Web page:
Today, her heartbroken family face their first day without their precious Mikaila, after her suffering came to an end on March 2, 2020.  The grief they feel today, and will do every day moving forward, is something that can never be fully articulated.  Another young life taken by this cancer, and another family left shattered in sarcoma’s wake.

Today the world is much poorer without you in it Mikaila.  You are truly unforgettable.

“I’m literally willing to try ANYTHING to give me more time on this beautiful earth 🌏 I want to live until I’m old and wrinkly giving cuddles to my grandchildren.

I’m so lucky to have such a supportive family, without these guys I would crumble.I’m so proud of my babies, they have been extra snuggly lately and it melts my heart, princess indie reminds me everyday that I’m the best mummy in the world, it’s hard not being able to do things, watching others doing what I wish I could be doing, I don’t want to be fading away, I want to be up chasing after them, dancing in the rain & making mud pies after a storm.”

– Mikaila Brisbane  – July 7th 2019

To read more about Mikaila’s remarkable life please go to her FaceBook page

https://www.facebook.com/pg/Mikailas-battle-with-Alveolar-soft-part-sarcoma-681071665434190

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A 21st birthday letter


Dear Coops

On this, your 21st birthday, we wanted you to be in no doubt of the immense joy you brought to our lives, and the gratitude we hold for the priceless gifts you have given us during your brief lifetime.

This time 21 years ago, a perfect baby boy entered our world at 8.22am.  This precious baby was you Coops.  You joined your precious big brother, in making our world, our life, complete.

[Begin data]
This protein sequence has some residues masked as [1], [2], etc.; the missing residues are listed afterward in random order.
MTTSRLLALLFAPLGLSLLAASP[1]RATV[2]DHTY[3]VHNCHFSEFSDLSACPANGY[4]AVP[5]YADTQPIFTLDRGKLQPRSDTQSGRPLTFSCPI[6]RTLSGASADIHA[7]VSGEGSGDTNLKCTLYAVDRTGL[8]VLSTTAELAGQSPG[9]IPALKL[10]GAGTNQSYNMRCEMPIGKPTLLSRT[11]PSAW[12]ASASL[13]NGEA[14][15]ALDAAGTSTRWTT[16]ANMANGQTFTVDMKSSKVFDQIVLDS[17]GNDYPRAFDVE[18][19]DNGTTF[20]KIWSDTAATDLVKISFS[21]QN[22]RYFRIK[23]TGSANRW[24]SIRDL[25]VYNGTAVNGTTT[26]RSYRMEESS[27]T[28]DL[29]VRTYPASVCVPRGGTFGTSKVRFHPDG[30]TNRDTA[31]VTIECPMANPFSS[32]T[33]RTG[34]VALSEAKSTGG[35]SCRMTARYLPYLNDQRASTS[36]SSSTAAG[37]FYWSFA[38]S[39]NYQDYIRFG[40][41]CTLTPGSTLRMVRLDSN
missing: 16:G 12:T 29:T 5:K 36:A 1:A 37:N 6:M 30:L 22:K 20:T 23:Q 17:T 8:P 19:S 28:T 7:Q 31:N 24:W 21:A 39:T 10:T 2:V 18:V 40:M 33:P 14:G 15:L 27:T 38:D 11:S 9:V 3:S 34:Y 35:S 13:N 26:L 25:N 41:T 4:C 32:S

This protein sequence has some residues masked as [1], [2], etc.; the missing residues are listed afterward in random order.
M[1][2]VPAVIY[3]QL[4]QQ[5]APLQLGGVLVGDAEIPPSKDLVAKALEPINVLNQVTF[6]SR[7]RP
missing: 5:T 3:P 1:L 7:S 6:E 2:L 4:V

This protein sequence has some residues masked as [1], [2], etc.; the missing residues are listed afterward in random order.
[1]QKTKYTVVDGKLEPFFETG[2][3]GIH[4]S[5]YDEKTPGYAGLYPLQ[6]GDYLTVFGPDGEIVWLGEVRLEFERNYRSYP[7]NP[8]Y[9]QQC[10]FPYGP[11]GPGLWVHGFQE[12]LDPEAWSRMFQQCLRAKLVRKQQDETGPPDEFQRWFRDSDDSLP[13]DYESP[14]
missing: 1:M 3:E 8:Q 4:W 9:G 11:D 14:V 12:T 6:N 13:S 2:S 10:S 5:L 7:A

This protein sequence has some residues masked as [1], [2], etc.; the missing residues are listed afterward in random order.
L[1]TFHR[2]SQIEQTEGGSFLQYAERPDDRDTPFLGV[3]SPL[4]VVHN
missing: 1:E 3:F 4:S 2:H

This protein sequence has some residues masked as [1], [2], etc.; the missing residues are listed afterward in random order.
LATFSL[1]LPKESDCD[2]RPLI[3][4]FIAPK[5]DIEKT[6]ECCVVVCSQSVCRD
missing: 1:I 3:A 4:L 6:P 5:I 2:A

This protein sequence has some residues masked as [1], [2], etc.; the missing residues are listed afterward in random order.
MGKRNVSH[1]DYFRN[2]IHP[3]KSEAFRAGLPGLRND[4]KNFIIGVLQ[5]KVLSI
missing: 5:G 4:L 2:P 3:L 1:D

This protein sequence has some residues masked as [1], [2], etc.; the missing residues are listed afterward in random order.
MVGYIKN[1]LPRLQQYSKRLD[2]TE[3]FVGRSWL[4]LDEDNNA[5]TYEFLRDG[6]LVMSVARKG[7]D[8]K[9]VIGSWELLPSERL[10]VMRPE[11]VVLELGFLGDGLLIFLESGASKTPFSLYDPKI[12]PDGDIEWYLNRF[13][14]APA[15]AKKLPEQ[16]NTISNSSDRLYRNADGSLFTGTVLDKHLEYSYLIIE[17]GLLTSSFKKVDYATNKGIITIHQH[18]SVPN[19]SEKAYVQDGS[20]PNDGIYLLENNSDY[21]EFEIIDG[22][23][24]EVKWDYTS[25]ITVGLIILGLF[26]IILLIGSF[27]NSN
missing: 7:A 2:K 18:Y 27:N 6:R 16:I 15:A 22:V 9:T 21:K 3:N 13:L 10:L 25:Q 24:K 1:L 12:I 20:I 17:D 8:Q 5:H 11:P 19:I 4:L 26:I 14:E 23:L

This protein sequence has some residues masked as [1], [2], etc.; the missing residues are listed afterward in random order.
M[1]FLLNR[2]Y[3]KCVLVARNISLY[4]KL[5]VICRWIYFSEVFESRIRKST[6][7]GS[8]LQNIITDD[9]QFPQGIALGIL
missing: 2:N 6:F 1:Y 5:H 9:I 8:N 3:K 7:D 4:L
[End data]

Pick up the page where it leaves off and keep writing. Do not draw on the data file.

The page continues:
Your arrival was met with the hopes and dreams of the wonderful life that lie ahead.  It is impossible to articulate the pure joy and happiness of that moment.

21 years on, today is a day of extreme sadness, conflicting emotions and stark realisation.  The realisation we are celebrating a milestone birthday without you by our sides.  From the day you and Mitch were born, these special milestones have been so anticipated, so celebrated and so revered.  Your 21st birthday was to be no different.

Today is hollow.  Today is not like any other.  Today is filled with the sadness of the unfinished chapter, when the book is now closed, never to be reopened.  Today is a stark reminder of a wonderful life ending before it began, and what has been senselessly snatched from our family.

The grief of losing you will last forever because our love will last forever.  Losing you was not one finite event, rather, a loss that continues to unfold over the course of a lifetime. Every missed birthday, holiday, milestone, your university graduation, your first job, finding your first love, maybe finding the partner of your dreams, and then there is the notion of the grandchild that might have been.

Then there is your larger than life physical presence that leaves a gaping void.  The empty chair at the table, your empty bedroom, or the empty space in our family pictures that used to once be complete. There is and will always be an empty space in our lives that you once filled.  Time does not make the space less empty. Nothing does nor ever will.

Losing you was the saddest moment ever. The love that exists between a parent and a child is the most powerful of forces, and the love between a bereaved parent and his/her child is a most powerful force of nature.  The love of a brother that misses you every minute of every day, simply cannot be articulated.

We all have the gift of you Coop and the joy you brought to our lives.  You and your big brother remain the best gift in life we will ever hope to receive.

Though you are no longer with us this world, you always remain in our hearts.

Wherever you are today, happy 21st birthday our darling boy.  We miss you more than life itself…